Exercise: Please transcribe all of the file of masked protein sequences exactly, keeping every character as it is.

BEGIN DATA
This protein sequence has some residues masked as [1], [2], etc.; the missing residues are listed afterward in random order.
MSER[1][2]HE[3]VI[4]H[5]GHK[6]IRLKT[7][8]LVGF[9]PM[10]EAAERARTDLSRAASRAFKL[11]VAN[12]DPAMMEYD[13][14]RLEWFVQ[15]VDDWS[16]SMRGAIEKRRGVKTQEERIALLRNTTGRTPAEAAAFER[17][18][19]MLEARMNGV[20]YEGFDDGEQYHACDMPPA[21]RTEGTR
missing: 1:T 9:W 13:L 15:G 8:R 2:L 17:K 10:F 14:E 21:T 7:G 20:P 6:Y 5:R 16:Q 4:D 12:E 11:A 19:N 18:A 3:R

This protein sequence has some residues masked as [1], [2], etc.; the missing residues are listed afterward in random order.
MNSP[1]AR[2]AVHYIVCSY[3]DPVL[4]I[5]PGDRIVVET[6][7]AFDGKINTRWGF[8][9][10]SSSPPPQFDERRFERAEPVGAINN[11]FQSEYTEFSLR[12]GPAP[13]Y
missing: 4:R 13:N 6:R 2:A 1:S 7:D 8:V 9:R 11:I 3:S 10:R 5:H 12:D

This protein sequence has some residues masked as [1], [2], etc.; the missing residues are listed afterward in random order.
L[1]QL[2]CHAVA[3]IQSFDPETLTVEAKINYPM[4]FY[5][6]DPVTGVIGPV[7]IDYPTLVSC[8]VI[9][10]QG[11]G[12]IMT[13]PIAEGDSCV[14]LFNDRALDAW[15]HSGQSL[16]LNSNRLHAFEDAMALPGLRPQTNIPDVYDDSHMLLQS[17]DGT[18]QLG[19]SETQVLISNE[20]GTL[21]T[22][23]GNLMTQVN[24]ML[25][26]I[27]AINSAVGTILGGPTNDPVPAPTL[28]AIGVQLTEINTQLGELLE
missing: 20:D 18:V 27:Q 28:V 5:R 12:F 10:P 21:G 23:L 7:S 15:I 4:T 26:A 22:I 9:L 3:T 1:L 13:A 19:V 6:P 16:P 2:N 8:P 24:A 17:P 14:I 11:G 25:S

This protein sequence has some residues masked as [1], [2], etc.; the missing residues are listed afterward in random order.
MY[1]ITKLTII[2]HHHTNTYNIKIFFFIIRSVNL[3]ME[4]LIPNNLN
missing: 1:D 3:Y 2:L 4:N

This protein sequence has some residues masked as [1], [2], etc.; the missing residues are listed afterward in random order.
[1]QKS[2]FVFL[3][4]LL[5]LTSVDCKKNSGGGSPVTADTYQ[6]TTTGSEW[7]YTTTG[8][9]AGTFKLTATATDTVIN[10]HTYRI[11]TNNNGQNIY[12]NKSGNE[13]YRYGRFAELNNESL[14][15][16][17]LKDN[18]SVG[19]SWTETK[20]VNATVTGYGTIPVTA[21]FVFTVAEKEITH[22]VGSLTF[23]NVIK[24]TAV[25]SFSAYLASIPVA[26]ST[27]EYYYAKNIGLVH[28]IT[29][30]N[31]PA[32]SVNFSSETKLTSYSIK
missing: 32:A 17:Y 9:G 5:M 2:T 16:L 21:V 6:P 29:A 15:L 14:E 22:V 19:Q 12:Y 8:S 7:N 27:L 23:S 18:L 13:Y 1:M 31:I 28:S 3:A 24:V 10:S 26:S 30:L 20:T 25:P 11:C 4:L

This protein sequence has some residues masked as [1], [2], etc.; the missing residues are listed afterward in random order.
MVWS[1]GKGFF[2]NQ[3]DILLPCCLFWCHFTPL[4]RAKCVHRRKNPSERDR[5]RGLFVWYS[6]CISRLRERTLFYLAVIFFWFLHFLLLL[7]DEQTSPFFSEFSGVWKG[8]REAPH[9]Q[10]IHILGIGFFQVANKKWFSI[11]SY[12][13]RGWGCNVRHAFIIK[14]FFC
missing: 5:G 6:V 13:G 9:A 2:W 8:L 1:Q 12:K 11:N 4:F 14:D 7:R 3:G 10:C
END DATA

This protein sequence has some residues masked as [1], [2], etc.; the missing residues are listed afterward in random order.
MSER[1][2]HE[3]VI[4]H[5]GHK[6]IRLKT[7][8]LVGF[9]PM[10]EAAERARTDLSRAASRAFKL[11]VAN[12]DPAMMEYD[13][14]RLEWFVQ[15]VDDWS[16]SMRGAIEKRRGVKTQEERIALLRNTTGRTPAEAAAFER[17][18][19]MLEARMNGV[20]YEGFDDGEQYHACDMPPA[21]RTEGTR
missing: 1:T 9:W 13:L 15:G 8:R 2:L 17:K 10:F 14:E 21:T 7:G 20:P 6:Y 5:R 16:Q 4:D 12:E 11:A 19:N 18:A 3:R

This protein sequence has some residues masked as [1], [2], etc.; the missing residues are listed afterward in random order.
MNSP[1]AR[2]AVHYIVCSY[3]DPVL[4]I[5]PGDRIVVET[6][7]AFDGKINTRWGF[8][9][10]SSSPPPQFDERRFERAEPVGAINN[11]FQSEYTEFSLR[12]GPAP[13]Y
missing: 4:R 13:N 6:R 2:A 1:S 7:D 8:V 9:R 11:I 3:S 10:R 5:H 12:D

This protein sequence has some residues masked as [1], [2], etc.; the missing residues are listed afterward in random order.
L[1]QL[2]CHAVA[3]IQSFDPETLTVEAKINYPM[4]FY[5][6]DPVTGVIGPV[7]IDYPTLVSC[8]VI[9][10]QG[11]G[12]IMT[13]PIAEGDSCV[14]LFNDRALDAW[15]HSGQSL[16]LNSNRLHAFEDAMALPGLRPQTNIPDVYDDSHMLLQS[17]DGT[18]QLG[19]SETQVLISNE[20]GTL[21]T[22][23]GNLMTQVN[24]ML[25][26]I[27]AINSAVGTILGGPTNDPVPAPTL[28]AIGVQLTEINTQLGELLE
missing: 20:D 18:V 27:Q 28:V 5:R 12:F 10:P 21:G 23:L 7:S 15:I 4:T 26:A 22:I 9:L 3:T 1:L 13:A 19:V 6:P 16:P 2:N 8:P 24:A 17:P 14:I 11:G 25:S

This protein sequence has some residues masked as [1], [2], etc.; the missing residues are listed afterward in random order.
MY[1]ITKLTII[2]HHHTNTYNIKIFFFIIRSVNL[3]ME[4]LIPNNLN
missing: 1:D 3:Y 2:L 4:N

This protein sequence has some residues masked as [1], [2], etc.; the missing residues are listed afterward in random order.
[1]QKS[2]FVFL[3][4]LL[5]LTSVDCKKNSGGGSPVTADTYQ[6]TTTGSEW[7]YTTTG[8][9]AGTFKLTATATDTVIN[10]HTYRI[11]TNNNGQNIY[12]NKSGNE[13]YRYGRFAELNNESL[14][15][16][17]LKDN[18]SVG[19]SWTETK[20]VNATVTGYGTIPVTA[21]FVFTVAEKEITH[22]VGSLTF[23]NVIK[24]TAV[25]SFSAYLASIPVA[26]ST[27]EYYYAKNIGLVH[28]IT[29][30]N[31]PA[32]SVNFSSETKLTSYSIK
missing: 32:A 17:Y 9:G 5:M 2:T 16:L 21:V 6:P 29:A 15:L 14:E 22:V 19:Q 12:Y 8:S 7:N 27:L 23:S 18:L 13:Y 1:M 31:I 28:S 3:A 24:V 10:S 26:S 30:L 20:T 25:P 11:C 4:L

This protein sequence has some residues masked as [1], [2], etc.; the missing residues are listed afterward in random order.
MVWS[1]GKGFF[2]NQ[3]DILLPCCLFWCHFTPL[4]RAKCVHRRKNPSERDR[5]RGLFVWYS[6]CISRLRERTLFYLAVIFFWFLHFLLLL[7]DEQTSPFFSEFSGVWKG[8]REAPH[9]Q[10]IHILGIGFFQVANKKWFSI[11]SY[12][13]RGWGCNVRHAFIIK[14]FFC
missing: 5:G 6:V 13:G 9:A 2:W 8:L 1:Q 12:K 11:N 4:F 14:D 7:R 3:G 10:C